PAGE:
"It is a woman" - The botanist and explorer Jeanne Baré

27 July 1740, botanist and explorer Jeanne Baré (Baret), the first recorded woman to have circumnavigated world and member of the de Bougainville expedition to the South Seas, was born in La Cornelle in Burgundy.

“But how was it possible to discover the woman in the indefatigable Baré, who was already an expert botanist, had followed his master in all his botanical walks, amidst the snows and frozen mountains of the straits of Magalhaens, and had even on such troublesome excursions carried provisions, arms, and herbals, with so much courage and strength, that the naturalist had called him his beast of burden? A scene which passed at Taiti changed this suspicion into certainty. M. de Commerçon went on shore to botanize there; Baré had hardly set his feet on shore with the herbal under his arm, when the men of Taiti surrounded him, cried out, It is a woman, and wanted to give her the honours customary in the isle. The Chevalier de Bournand, who was upon guard on shore, was obliged to come to her assistance, and escort her to the boat.” (“A Voyage Round The World”, Louis de Bougainville)


Jeanne Baré in sailors' garb




Baré was born in poor circumstances and, allegedly after losing a lawsuit, fled to Paris dressed up as a man. Noboday knows how she had acquired her quite obviously comprehensive understanding of botany, but she approached Philibert Commerçon, the botanist of de Bougainville's expedition and signed on as his assistant. If Commerçon knew about her true identity and if they were engaged in more than a professional relationship is unclear but not improbable. In any case, entered in the muster rolls as Jean Baret and wearing sailors’ garb, Jeanne was aboard de Bougainville’s fluyt “Étoile” when she left Nantes on 15 November 1766 together with the “La Bodeuse” frigate for the South Pacific. According to de Bougainville’s report, Jeanne’s cross-dressing went unrecognised and she attracted attention only by doing hard manual work for Commerçon during shore leaves as well as giving solid scientific support during the collection and examination of plants. Other sources claim that the officers and crew of the “Étoile” indeed became suspicious. Jean didn’t use the ship’s head, refused to strip down for the traditional crossing-the-line ceremony when the expedition reached the equator and her smooth cheeks after a months-long voyage were equally noticeable. Allegedly she claimed she was a eunuch.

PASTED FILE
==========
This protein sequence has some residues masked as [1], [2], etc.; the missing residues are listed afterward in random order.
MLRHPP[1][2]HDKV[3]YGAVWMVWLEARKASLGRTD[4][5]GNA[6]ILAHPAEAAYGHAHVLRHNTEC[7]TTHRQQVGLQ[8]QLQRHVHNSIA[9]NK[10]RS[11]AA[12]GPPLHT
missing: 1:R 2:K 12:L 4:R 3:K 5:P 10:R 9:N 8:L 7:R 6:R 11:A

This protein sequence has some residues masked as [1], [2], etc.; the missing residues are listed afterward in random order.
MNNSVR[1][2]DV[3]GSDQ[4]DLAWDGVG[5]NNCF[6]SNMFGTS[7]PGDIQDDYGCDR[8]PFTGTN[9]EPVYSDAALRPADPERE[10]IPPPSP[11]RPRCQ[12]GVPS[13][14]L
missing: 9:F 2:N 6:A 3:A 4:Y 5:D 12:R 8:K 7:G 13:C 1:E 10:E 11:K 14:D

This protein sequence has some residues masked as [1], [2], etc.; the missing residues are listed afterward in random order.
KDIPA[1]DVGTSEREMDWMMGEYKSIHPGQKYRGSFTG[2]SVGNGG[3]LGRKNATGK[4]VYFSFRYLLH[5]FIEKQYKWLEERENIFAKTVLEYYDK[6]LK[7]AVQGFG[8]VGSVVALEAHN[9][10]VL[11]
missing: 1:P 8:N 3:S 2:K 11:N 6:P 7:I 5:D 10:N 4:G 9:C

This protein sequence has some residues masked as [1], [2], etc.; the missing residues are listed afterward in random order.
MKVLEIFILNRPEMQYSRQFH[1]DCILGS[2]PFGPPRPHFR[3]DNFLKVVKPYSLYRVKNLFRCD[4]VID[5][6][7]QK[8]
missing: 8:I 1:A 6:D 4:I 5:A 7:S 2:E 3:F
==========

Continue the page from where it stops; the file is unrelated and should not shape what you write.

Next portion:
Gustave Alaux’s (1887 – 1965) imagination of de Bougainville’s arrival in Tahiti




Besides Bougainville's official statement about her being found out to be a woman by the Tahitians and had to be protected, other sources claim that she was assaulted by the crew, either before or after the event. Commerçon, who is responsible for naming a genus of flowering plants native to South America “Bougainvillea”, and Baré finally left the expedition on Mauritius were they both explored and classified the local plant life until Commerçon died in 1773. Baré opened a tavern in Port Louis, married an army sergeant named Dubernay and returned to France in 1775, thus completing the circumnavigation. She claimed the money left for her in Commerçon’s will and settled with her husband in the Dordogne. At least her effort to have circumnavigated the world was officially recognised and she received a moderate pension by the French Ministry of Marine.



"Tahitians Presenting Fruits to Bougainville Attended by His Officers",
by an unknown French 18th century artist





However, Commerçon did indeed name a plant after her, a Malagasy melica, Baretia bonnafidia, being able to sprout different sets of leaves, oblong, square, irregular, quite fitting for Baré, thought Commerçon, for a “working-class woman who travelled ... further than any aristocrat." More than 70 plants, insects and molluscs are named “commersoni” in his honour, though. Her story was taken up by historians as well as botanists in recent years and in 2010, Eric Tepe of the University of Utah named a further plant after her, a solanum, now called “solanum baretiae”.